ChatGPT Vulnerability May Have Exposed Users’ Payment Information

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A ChatGPT vulnerability may have exposed payment-related information of some customers of the AI tool, as well as allowing titles from some active user’s chat history to be viewed, OpenAI has revealed.

In a blog post published on March 24, 2023, the company provided details of a data breach caused by a bug in an open source library, which forced it to take ChatGPT temporarily offline on Monday March 20.

After patching the vulnerability, OpenAI was able to restore both the Chat GPT service and, later, its chat history feature, with the exception of a few hours of history.

The company, co-founded by Twitter and Tesla CEO Elon Musk, said the bug “may have caused the unintentional visibility of payment-related information of 1.2% of the ChatGPT Plus subscribers who were active during a specific nine-hour window.”

In this window prior to ChatGPT being taken offline on March 20, it was possible for some users to see another active user’s first and last name, email address, payment address, the last four digits of a credit card number and credit card expiration date. However, OpenAI emphasized that “full credit card numbers were not exposed at any time.”

The company added that the number of users whose data was exposed in this way was “extremely low” and “we are confident that there is no ongoing risk to users’ data.”

Impacted customers have been notified that their payment information may have been exposed.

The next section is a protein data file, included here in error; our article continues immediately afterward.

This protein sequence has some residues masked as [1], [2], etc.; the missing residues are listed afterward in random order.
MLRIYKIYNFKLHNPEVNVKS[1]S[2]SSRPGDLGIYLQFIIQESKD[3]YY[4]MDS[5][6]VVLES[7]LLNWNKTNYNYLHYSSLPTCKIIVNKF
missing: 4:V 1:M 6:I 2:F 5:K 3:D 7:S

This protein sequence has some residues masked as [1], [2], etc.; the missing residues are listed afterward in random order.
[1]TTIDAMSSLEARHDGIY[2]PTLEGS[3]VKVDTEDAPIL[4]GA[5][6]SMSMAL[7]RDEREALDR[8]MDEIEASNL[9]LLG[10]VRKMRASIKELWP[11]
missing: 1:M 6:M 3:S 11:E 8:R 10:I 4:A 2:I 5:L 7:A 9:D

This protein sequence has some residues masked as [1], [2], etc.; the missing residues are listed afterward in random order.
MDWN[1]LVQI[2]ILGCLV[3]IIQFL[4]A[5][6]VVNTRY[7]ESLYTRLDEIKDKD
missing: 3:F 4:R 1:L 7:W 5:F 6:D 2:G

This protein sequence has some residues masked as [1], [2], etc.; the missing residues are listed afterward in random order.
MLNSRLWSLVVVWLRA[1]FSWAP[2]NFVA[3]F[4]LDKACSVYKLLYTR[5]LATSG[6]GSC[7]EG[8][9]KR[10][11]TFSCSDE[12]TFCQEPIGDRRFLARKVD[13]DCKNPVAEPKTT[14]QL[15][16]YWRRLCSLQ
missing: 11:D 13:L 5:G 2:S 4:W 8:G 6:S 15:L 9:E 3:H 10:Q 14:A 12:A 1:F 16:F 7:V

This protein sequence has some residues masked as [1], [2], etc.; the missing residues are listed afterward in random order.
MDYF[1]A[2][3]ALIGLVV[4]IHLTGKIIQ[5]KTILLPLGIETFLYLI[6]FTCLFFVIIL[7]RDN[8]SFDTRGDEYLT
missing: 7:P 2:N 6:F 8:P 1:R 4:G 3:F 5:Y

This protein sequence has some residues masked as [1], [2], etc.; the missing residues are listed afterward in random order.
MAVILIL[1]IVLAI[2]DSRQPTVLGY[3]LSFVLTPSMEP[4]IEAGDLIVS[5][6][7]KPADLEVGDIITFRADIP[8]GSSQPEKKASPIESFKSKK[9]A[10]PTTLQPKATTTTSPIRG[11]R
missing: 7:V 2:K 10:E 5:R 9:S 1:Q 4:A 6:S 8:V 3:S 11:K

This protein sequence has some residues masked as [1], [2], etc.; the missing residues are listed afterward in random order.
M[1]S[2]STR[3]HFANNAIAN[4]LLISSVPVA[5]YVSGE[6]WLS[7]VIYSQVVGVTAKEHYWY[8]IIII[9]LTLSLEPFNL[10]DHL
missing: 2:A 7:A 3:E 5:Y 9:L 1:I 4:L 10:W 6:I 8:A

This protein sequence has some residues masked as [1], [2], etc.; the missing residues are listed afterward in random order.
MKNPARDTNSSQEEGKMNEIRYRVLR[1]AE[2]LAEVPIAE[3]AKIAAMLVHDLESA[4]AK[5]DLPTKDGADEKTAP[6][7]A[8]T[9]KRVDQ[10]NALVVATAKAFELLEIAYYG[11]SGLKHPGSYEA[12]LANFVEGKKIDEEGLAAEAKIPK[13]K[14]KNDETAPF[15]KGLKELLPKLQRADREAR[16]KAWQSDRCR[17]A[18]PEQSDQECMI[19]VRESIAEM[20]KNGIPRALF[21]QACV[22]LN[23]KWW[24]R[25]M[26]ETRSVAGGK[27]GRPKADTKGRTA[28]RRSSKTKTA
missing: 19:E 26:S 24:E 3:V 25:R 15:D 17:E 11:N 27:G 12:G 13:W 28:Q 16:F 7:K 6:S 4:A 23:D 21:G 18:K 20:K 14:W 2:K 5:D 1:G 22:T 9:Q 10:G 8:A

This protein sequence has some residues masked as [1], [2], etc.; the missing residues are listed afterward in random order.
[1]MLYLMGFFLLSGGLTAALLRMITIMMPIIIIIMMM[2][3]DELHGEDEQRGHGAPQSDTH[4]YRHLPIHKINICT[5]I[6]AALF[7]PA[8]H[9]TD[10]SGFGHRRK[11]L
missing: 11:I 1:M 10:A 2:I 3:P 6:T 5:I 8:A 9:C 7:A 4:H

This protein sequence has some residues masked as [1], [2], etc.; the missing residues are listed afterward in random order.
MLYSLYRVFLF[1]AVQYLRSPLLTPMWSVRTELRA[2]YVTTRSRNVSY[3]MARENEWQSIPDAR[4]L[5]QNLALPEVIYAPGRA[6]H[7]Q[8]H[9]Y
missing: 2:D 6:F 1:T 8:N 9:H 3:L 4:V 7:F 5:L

The data could have been accessed in two ways during a specific nine-hour window:

  1. Opening a subscription confirmation email sent on March 20 between 1.00-10.00am PST. This is because some of these emails generated during that window were sent to the wrong users as a result of the bug, displaying their payment information.
  2. In ChatGPT, clicking on ‘My account,’ then ‘Manage my subscription’ during the same timeframe, which may have displayed the payment information of another active ChatGPT user.

OpenAI admitted it is possible these issues could have occurred prior to this nine-hour window, but have not confirmed any instances of this.

The vulnerability was discovered in the Redis client open-source library, redis-py. It was caused by OpenAI inadvertently introducing a change to its server that caused a spike in Redis request cancellations, creating a small chance of each connection returning bad data.

The AI chatbot’s developers use Redis to cache user information in their server, to avoid having to check the database for every request.

OpenAI apologized for the breach and outlined steps it has taken to improve its systems. These include adding redundant checks to ensure the data returned by the Redis cache matches the requesting user and programatically examining its logs to make sure that all messages are only available to the correct user.

The company stated: “Everyone at OpenAI is committed to protecting our users’ privacy and keeping their data safe. It’s a responsibility we take incredibly seriously. Unfortunately, this week we fell short of that commitment, and of our users’ expectations. We apologize again to our users and to the entire ChatGPT community and will work diligently to rebuild trust.”

A number of security issues have been raised about ChatGPT following the chatbot’s highly publicized launch in November 2022. These include fears it will be used to create malware and sophisticated phishing campaigns as the technology matures.

Additionally, data privacy experts have criticized OpenAI’s data-scraping method to collect the data ChatGPT is based on.

Editorial image credit: AlpakaVideo / Shutterstock 

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